7 Must-See Public Art Installations of the Summer

Katie Carey | August 17, 2016

WORK No. 2620, UNDERSTANDING, Martin Creed. Photo by Jason Wyche and courtesy of the Public Art Fund.

Trying to fit in one more adventure this summer? What could be better than a cross-country road trip to see some of this year's best public art installations? From New York to California, and a few places in between, we rounded up some of the most intriguing, interactive art exhibits. Spoiler alert: there are giant bunnies involved.

So pack your back, break out the map and hit the road for this summer's hottest outdoor art exhibits.

New York

Martin Creed: Understanding

Martin Creed won our hearts with his worldwide neon installation “Everything is going to be alright.” He’s taking it to a new level now with his largest public sculpture to date, a 25-foot tall rotating neon sign, with the steel letters “UNDERSTANDING.” The acclaimed British artist opened WORK No. 2620, UNDERSTANDING on Brooklyn Bridge Park’s Pier in May. The rotating neon sign is a project of the Public Art Fund and rotates at different speeds randomly, according to a computer program Creed set up. As with most of his work, this everyday word can be interpreted as either a call for understanding, a celebration, or an urgency.

May 4 to October 23, 2016 at Brooklyn Bridge Park’s Pier 6.

Katharina Grosse: ROCKAWAY!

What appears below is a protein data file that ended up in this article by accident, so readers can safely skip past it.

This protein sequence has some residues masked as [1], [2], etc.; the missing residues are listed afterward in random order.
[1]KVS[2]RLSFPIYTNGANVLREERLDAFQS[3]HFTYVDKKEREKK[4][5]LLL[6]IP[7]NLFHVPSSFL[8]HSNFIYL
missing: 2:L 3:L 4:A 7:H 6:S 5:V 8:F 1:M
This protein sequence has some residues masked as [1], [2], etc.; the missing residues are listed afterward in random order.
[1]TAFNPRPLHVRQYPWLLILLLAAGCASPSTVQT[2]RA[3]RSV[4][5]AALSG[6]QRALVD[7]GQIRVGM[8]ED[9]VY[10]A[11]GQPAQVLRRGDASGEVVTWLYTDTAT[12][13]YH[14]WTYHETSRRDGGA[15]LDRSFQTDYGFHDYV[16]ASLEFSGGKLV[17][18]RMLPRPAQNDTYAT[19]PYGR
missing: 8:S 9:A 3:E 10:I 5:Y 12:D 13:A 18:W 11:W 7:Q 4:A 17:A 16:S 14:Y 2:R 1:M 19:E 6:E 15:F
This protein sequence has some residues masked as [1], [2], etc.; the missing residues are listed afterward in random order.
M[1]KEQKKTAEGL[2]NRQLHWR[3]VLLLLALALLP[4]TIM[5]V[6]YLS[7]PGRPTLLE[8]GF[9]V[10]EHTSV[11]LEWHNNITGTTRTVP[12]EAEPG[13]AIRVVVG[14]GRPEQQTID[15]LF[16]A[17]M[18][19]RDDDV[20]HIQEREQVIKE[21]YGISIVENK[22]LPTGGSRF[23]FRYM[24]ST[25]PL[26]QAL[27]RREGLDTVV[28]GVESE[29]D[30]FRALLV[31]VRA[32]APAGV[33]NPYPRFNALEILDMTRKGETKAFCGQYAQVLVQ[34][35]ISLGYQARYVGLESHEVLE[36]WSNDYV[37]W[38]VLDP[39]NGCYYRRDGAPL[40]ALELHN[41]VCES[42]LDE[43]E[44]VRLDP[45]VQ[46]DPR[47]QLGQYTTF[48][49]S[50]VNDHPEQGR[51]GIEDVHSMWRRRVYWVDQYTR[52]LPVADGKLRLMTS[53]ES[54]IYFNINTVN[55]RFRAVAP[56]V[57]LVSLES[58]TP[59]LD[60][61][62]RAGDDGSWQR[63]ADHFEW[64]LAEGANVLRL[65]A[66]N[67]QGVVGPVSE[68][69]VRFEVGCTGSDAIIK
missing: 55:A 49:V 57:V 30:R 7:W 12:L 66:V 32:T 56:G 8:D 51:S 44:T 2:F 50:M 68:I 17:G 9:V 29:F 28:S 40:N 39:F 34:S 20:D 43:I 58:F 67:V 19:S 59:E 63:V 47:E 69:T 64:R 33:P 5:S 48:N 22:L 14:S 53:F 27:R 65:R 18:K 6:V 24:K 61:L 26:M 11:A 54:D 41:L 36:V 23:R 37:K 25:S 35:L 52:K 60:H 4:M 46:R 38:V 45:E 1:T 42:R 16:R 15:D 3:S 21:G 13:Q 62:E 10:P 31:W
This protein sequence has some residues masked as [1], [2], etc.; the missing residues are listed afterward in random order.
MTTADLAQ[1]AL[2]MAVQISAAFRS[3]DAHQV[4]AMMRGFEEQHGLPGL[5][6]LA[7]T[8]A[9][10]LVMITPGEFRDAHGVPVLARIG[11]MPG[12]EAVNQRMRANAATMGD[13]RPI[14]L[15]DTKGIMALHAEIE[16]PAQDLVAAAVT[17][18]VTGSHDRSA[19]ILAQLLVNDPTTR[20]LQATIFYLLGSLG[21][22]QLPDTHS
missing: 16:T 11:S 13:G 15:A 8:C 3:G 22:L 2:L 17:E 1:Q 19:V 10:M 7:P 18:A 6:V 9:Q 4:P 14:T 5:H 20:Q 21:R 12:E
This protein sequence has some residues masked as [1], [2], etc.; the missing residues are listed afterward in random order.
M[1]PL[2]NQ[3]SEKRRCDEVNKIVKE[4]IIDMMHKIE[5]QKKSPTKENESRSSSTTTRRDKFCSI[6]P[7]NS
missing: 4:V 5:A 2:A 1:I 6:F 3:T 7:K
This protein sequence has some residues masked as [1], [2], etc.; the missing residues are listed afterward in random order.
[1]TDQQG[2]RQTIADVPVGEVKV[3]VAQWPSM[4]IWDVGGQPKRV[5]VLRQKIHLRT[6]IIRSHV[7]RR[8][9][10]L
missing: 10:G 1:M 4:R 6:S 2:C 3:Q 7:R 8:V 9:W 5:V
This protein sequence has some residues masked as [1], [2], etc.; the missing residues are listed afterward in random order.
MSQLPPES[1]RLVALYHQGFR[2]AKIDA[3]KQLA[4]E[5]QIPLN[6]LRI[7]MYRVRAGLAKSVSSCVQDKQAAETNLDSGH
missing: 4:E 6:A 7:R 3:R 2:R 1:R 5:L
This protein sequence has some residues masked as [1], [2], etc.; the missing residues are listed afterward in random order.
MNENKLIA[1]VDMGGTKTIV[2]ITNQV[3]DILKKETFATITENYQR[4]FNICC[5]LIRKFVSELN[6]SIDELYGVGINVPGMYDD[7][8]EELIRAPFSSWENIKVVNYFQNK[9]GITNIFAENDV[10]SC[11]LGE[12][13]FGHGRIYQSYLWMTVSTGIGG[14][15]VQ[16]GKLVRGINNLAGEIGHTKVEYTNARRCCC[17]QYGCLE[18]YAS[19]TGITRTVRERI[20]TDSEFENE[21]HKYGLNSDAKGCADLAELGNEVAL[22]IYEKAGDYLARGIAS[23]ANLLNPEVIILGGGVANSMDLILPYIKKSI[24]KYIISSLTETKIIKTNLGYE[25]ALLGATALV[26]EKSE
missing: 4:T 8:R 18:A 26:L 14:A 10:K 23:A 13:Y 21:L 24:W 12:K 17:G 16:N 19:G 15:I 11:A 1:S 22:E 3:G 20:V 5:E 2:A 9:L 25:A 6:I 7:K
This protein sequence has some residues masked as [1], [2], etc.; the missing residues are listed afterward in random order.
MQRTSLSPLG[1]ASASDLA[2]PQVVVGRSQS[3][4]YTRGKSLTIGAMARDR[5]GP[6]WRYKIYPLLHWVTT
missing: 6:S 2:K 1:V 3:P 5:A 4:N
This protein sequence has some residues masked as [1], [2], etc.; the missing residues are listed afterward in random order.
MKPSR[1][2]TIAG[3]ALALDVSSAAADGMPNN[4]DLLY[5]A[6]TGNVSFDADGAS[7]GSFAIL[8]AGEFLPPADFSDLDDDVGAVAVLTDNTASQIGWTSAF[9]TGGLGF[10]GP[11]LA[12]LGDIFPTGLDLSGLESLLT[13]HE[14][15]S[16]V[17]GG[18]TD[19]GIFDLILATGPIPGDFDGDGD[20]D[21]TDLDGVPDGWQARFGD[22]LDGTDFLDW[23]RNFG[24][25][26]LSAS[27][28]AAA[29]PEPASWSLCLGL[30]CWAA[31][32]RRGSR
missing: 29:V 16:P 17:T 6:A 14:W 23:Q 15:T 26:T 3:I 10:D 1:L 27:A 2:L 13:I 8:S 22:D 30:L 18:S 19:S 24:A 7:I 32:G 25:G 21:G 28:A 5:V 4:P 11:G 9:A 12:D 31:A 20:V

After learning the abandoned aquatics center on Rockaway’s Fort Tilden was going to be demolished following Hurricane Sandy, MoMA PS.1 Director Klaus Biesenbach had different plans for the building. A few years earlier Biesenbach had seen a building German artists Katharina Grosse had transformed with vivid colors following Hurricane Katrina. He invited the artist to make a temporary installation out of the neglected buildings out on the peninsula.

Deemed structurally unsound and with plans for the buildings to be demolished, Grosse spray painted the buildings with surreal waves of sunset hues, mimicking the coastal skyline. Rockaway! Was organized in part with the Rockaway Artists Alliance,Jamaica Bay-Rockaway Parks Conservancy, National Park Service, Central Park Conservancy, NYC Parks & Recreation and Rockaway Beach Surf Club.

July 3-Nov. 30 2016  Gateway National Recreation Area at Fort Tilden, New York

Intrude by Amanda Parer on view at the Lumina Festival in Cascais. Photo by Mixy Lorenzo, Creative Commons 2.0

Las Vegas

Amanda Parer: Intrude

Amanda Parer’s inflatable bunnies have been jet-setting around the world to different festivals all year. You can see these bright white, 20 ft tall rabbits in Las Vegas this Fall as they make their short US appearance between Portugal and France in late September.

While the animals have quite a bit of adorable whimsy to them, Australian artist Parer created them to bring attention to the ecological destruction they are bringing to her home country.  Rabbits are an out of control pest in Australia and according to the artist are bringing a great imbalance to native species. She now, quite humorously, brings these rabbits around the world to “intrude” on other lands.